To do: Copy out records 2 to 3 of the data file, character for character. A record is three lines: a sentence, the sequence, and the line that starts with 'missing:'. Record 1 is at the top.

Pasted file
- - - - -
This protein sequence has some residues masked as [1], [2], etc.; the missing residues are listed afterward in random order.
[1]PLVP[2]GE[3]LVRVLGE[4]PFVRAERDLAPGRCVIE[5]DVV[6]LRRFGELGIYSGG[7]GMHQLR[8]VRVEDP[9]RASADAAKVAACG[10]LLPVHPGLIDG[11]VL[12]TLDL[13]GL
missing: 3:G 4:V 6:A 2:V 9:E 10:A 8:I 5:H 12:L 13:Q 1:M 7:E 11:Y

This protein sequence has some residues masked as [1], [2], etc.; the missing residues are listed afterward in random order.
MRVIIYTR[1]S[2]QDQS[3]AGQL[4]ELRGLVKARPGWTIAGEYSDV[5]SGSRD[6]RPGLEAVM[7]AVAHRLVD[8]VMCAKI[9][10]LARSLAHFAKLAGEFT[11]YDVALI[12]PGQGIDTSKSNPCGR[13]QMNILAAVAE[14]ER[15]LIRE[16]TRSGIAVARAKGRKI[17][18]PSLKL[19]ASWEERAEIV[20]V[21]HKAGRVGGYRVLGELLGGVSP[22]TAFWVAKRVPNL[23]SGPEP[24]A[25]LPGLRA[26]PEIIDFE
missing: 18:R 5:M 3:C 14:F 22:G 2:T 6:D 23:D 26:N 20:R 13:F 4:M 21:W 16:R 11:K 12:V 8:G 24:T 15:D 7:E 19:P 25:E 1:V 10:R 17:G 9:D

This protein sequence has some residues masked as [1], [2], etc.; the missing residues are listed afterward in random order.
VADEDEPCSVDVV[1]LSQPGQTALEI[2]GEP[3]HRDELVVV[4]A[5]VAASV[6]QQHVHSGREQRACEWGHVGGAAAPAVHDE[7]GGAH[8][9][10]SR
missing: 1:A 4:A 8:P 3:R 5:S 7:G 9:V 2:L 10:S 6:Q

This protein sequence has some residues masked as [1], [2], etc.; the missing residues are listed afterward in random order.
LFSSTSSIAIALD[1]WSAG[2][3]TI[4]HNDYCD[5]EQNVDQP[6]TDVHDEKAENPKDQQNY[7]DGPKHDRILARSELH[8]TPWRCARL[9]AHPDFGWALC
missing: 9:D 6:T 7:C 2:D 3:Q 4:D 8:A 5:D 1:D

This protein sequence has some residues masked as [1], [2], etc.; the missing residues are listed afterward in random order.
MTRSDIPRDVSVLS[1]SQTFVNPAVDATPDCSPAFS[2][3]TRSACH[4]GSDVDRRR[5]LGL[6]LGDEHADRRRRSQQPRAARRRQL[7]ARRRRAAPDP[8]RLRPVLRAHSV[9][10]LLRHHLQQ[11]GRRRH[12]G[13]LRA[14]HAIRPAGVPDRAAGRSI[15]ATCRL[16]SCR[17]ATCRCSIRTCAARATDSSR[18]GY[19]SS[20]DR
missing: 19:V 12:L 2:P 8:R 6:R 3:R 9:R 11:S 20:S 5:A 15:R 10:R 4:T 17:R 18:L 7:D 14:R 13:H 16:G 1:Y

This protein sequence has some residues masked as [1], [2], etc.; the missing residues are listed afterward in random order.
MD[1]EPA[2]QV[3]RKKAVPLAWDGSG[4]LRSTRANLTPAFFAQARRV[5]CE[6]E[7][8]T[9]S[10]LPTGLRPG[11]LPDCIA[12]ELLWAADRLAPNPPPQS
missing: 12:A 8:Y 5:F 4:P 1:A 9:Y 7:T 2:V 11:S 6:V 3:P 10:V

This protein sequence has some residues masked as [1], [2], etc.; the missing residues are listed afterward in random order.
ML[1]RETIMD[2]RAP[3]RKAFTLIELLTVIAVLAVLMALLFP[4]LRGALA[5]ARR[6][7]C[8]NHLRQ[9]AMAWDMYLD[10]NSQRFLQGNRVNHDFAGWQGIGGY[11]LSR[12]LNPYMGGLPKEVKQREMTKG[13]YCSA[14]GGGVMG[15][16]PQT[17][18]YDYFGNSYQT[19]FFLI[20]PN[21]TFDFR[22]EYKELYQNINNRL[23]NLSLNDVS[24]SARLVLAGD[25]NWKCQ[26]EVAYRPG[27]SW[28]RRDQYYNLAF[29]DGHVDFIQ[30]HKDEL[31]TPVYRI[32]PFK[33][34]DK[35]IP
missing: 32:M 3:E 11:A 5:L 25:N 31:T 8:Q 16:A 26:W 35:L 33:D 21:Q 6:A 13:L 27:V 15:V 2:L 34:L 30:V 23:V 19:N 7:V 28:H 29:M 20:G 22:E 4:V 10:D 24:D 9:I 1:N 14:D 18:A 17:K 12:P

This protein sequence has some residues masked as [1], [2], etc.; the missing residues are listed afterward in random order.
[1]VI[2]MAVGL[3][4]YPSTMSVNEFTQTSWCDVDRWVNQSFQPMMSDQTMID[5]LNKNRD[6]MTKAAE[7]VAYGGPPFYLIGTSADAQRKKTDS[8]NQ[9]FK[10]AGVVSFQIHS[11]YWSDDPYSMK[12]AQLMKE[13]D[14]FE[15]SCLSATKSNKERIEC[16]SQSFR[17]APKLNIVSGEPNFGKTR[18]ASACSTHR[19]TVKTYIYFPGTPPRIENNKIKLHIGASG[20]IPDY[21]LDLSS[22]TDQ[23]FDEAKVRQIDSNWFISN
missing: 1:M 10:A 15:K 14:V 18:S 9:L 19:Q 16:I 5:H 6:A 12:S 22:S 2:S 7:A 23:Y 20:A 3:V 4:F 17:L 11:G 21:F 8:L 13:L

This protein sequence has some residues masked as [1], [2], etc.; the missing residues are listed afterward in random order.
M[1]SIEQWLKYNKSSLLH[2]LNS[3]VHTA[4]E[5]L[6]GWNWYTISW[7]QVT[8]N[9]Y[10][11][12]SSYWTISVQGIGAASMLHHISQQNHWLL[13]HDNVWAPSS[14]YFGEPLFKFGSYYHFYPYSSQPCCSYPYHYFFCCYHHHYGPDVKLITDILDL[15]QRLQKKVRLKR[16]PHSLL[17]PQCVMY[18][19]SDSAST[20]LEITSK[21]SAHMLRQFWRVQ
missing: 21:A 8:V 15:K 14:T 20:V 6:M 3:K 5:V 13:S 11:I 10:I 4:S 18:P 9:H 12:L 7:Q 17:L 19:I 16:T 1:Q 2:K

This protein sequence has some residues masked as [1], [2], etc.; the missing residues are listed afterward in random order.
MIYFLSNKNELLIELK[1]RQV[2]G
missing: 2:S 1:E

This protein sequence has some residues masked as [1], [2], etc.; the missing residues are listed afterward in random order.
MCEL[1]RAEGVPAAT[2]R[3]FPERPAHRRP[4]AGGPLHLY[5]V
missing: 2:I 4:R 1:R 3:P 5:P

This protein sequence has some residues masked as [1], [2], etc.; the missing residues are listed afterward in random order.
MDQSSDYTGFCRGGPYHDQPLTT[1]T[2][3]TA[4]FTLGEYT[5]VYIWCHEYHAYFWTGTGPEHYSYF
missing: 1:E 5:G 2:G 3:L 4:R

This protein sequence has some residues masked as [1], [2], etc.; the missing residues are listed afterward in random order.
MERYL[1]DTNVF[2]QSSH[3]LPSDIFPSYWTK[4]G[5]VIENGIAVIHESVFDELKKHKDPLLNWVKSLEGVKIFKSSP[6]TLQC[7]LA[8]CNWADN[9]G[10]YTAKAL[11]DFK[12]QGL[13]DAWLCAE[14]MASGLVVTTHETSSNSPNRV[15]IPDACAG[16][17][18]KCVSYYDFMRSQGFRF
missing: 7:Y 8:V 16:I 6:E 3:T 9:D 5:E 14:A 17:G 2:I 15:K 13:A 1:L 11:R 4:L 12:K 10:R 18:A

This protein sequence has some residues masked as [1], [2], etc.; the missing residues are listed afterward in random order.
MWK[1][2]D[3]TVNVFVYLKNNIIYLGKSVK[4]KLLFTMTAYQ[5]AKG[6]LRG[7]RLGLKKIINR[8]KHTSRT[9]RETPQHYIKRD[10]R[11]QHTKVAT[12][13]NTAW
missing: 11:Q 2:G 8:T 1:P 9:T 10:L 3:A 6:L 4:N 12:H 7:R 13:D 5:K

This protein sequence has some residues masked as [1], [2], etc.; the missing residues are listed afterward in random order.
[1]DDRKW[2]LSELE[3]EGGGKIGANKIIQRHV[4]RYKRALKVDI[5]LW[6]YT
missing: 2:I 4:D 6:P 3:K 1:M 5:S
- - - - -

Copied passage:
This protein sequence has some residues masked as [1], [2], etc.; the missing residues are listed afterward in random order.
MRVIIYTR[1]S[2]QDQS[3]AGQL[4]ELRGLVKARPGWTIAGEYSDV[5]SGSRD[6]RPGLEAVM[7]AVAHRLVD[8]VMCAKI[9][10]LARSLAHFAKLAGEFT[11]YDVALI[12]PGQGIDTSKSNPCGR[13]QMNILAAVAE[14]ER[15]LIRE[16]TRSGIAVARAKGRKI[17][18]PSLKL[19]ASWEERAEIV[20]V[21]HKAGRVGGYRVLGELLGGVSP[22]TAFWVAKRVPNL[23]SGPEP[24]A[25]LPGLRA[26]PEIIDFE
missing: 18:R 5:M 3:C 14:F 22:G 2:T 6:D 23:D 26:N 20:R 13:F 4:M 21:W 16:R 11:K 12:V 8:G 24:T 15:D 7:E 19:P 25:E 1:V 10:R 17:G 9:D

This protein sequence has some residues masked as [1], [2], etc.; the missing residues are listed afterward in random order.
VADEDEPCSVDVV[1]LSQPGQTALEI[2]GEP[3]HRDELVVV[4]A[5]VAASV[6]QQHVHSGREQRACEWGHVGGAAAPAVHDE[7]GGAH[8][9][10]SR
missing: 1:A 4:A 8:P 3:R 5:S 7:G 9:V 2:L 10:S 6:Q